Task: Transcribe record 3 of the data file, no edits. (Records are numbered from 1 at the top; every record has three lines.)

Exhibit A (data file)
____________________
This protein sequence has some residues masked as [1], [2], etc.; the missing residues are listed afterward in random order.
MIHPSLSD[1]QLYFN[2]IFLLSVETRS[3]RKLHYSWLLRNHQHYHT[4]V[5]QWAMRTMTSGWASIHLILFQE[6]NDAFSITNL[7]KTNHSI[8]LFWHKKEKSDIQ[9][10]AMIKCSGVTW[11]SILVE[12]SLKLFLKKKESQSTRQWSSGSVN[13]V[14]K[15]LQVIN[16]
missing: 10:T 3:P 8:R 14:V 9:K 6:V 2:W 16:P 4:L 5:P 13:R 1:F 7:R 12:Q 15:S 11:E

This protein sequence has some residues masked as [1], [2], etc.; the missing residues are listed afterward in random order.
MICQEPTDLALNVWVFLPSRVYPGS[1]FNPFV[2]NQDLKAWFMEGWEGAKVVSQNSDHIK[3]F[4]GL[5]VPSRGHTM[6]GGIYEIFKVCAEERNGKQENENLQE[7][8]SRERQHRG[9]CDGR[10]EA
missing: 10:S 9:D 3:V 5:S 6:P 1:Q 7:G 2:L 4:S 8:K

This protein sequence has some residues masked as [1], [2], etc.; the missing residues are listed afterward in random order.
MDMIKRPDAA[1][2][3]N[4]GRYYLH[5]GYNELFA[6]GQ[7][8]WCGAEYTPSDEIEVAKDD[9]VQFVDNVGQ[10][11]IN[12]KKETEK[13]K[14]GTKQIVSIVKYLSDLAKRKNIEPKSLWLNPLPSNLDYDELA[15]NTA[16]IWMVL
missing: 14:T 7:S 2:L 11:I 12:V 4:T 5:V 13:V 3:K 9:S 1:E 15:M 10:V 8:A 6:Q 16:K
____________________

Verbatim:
This protein sequence has some residues masked as [1], [2], etc.; the missing residues are listed afterward in random order.
MDMIKRPDAA[1][2][3]N[4]GRYYLH[5]GYNELFA[6]GQ[7][8]WCGAEYTPSDEIEVAKDD[9]VQFVDNVGQ[10][11]IN[12]KKETEK[13]K[14]GTKQIVSIVKYLSDLAKRKNIEPKSLWLNPLPSNLDYDELA[15]NTA[16]IWMVL
missing: 14:T 7:S 2:L 11:I 12:V 4:T 5:V 13:V 3:K 9:S 1:E 15:M 10:V 8:A 6:Q 16:K